Today’s video is a demonstration of using SharePoint 2013 dashboards, for an education BI project - in this case creating a NAPLAN summary dashboard for a school. Once the report is created, it becomes a dynamic, clickable report that users can use to break down their own views of the data.

    The demo is using a dummy dataset in dashboard designer, using SharePoint 2013 and PerformancePoint

    If you’d like to know more about Rod and his projects, you can find out more on the StrataDB website or email Rod directly

  • Education

    Education is still Australia’s biggest services export

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    According to the latest data on international trade from the Australian Bureau of Statistics, education services are still Australia’s largest services export, with a $15bn revenue in 2012. Whilst this is $3bn ahead of the next largest export (personal travel services), it’s still a big drop from the $17.6bn high of 2009. In fact, it’s the third year of falling revenue from international students.

    Which means that Australian universities and TAFEs are still losing their highest value customers (an international student pays fees up to 5x the level of local students). Universities account for 75% of the revenue, with TAFEs taking 20% and schools accounting for the remainder. This is all neatly summarised in the one-pager from Australian Education International “Export income to Australia from international education activity in 2012”.

    But it was only when I charted the detailed data from the ABS on Table 11.1 that I saw the deeper picture – that the biggest drop has been in vocational training, where there’s been a drop of nearly 50% over the last three years. Higher Education has seen a decline of nearly $0.5bn since the peak of 2010, but that’s less than 5% of their total. Whereas TAFE has lost over $2bn, 43% of their revenue since the peak of 2009.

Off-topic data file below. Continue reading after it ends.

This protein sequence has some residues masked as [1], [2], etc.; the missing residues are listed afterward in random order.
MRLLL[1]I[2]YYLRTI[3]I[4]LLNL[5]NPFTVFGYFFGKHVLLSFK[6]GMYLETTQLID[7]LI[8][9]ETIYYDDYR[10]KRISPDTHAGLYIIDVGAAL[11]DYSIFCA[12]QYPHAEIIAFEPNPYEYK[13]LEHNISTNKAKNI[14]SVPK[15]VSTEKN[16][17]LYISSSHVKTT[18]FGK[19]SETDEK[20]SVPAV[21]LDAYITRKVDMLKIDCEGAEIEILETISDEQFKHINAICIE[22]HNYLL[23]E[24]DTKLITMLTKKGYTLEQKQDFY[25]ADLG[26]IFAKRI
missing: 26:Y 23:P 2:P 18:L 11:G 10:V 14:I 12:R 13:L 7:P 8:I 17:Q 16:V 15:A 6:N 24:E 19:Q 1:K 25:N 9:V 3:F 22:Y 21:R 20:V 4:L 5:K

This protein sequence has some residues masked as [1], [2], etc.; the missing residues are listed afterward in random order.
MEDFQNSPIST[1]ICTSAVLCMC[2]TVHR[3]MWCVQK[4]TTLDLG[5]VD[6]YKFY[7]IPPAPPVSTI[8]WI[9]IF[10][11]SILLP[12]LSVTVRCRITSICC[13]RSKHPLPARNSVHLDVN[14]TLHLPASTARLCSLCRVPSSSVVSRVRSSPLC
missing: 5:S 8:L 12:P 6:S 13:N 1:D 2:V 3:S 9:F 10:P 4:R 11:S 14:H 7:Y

image

    And although they don’t appear to break out the data by country and sector, India is the place where we’ve lost most students, with an almost 60% drop in revenue from Indian students since 2009 (from Table 9.4) – which is presumably mainly TAFE students.

    International Education Revenue by Country

    2009

    2010

    2011

    2012

    Change
    2009-12

    China

    $3.9bn

    $4.2bn

    $4.1bn

    $4.0bn

    +3%

    India

    $3.0bn

    $2.5bn

    $1.6bn

    $1.3bn

    -57%

    Vietnam

    $0.7bn

    $.8bn

    $0.8bn

    $0.8bn

    +12%

    Republic of Korea

    $1.1bn

    $1.0bn

    $.9bn

    $0.8bn

    -29%

    I’ve now got a better understanding of some more of the reasons why TAFEs have been talking with us about student recruitment, student retention and business development systems – all areas addressed by CRM in education